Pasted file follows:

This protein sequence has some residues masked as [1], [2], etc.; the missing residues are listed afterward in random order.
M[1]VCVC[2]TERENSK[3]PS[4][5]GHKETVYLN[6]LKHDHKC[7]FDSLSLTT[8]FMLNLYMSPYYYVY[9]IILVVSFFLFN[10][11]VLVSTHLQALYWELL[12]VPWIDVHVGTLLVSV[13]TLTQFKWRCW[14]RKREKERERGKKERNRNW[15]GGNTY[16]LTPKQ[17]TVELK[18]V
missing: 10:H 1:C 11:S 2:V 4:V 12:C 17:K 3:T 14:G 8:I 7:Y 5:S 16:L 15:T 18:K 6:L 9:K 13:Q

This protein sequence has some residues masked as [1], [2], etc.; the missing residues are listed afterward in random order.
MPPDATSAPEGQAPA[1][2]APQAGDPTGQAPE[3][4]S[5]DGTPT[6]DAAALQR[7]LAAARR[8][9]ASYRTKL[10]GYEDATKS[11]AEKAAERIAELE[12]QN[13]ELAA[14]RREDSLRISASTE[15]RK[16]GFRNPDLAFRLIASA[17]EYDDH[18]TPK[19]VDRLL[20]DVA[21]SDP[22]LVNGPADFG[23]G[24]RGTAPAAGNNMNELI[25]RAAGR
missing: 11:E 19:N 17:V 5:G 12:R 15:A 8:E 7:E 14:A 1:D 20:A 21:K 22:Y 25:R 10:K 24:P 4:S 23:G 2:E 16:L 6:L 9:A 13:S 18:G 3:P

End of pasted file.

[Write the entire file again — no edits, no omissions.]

This protein sequence has some residues masked as [1], [2], etc.; the missing residues are listed afterward in random order.
M[1]VCVC[2]TERENSK[3]PS[4][5]GHKETVYLN[6]LKHDHKC[7]FDSLSLTT[8]FMLNLYMSPYYYVY[9]IILVVSFFLFN[10][11]VLVSTHLQALYWELL[12]VPWIDVHVGTLLVSV[13]TLTQFKWRCW[14]RKREKERERGKKERNRNW[15]GGNTY[16]LTPKQ[17]TVELK[18]V
missing: 10:H 1:C 11:S 2:V 4:V 12:C 17:K 3:T 14:G 8:I 7:Y 5:S 16:L 15:T 18:K 6:L 9:K 13:Q

This protein sequence has some residues masked as [1], [2], etc.; the missing residues are listed afterward in random order.
MPPDATSAPEGQAPA[1][2]APQAGDPTGQAPE[3][4]S[5]DGTPT[6]DAAALQR[7]LAAARR[8][9]ASYRTKL[10]GYEDATKS[11]AEKAAERIAELE[12]QN[13]ELAA[14]RREDSLRISASTE[15]RK[16]GFRNPDLAFRLIASA[17]EYDDH[18]TPK[19]VDRLL[20]DVA[21]SDP[22]LVNGPADFG[23]G[24]RGTAPAAGNNMNELI[25]RAAGR
missing: 11:E 19:N 17:V 5:G 12:R 15:A 8:E 7:E 14:A 1:D 20:A 21:K 22:Y 25:R 10:K 24:P 4:S 23:G 2:E 16:L 6:L 9:A 13:S 18:G 3:P